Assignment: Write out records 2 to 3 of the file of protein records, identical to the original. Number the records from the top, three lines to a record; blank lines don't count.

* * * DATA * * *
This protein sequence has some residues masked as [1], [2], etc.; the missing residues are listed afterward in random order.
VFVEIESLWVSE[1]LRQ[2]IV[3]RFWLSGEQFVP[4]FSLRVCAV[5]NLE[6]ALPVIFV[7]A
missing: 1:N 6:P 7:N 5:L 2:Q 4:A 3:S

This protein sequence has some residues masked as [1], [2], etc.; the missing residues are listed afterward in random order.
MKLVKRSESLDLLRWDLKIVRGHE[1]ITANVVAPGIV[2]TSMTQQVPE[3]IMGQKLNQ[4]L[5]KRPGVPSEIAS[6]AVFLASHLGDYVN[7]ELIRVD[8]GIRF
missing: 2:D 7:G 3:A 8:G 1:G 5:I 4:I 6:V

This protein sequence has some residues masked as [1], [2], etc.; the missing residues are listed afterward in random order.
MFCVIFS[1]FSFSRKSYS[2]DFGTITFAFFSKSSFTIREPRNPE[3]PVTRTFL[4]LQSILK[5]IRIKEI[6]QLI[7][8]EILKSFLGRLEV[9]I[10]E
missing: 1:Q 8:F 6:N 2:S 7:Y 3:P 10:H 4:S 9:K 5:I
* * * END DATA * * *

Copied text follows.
This protein sequence has some residues masked as [1], [2], etc.; the missing residues are listed afterward in random order.
MKLVKRSESLDLLRWDLKIVRGHE[1]ITANVVAPGIV[2]TSMTQQVPE[3]IMGQKLNQ[4]L[5]KRPGVPSEIAS[6]AVFLASHLGDYVN[7]ELIRVD[8]GIRF
missing: 2:D 7:G 3:A 8:G 1:G 5:I 4:I 6:V

This protein sequence has some residues masked as [1], [2], etc.; the missing residues are listed afterward in random order.
MFCVIFS[1]FSFSRKSYS[2]DFGTITFAFFSKSSFTIREPRNPE[3]PVTRTFL[4]LQSILK[5]IRIKEI[6]QLI[7][8]EILKSFLGRLEV[9]I[10]E
missing: 1:Q 8:F 6:N 2:S 7:Y 3:P 10:H 4:S 9:K 5:I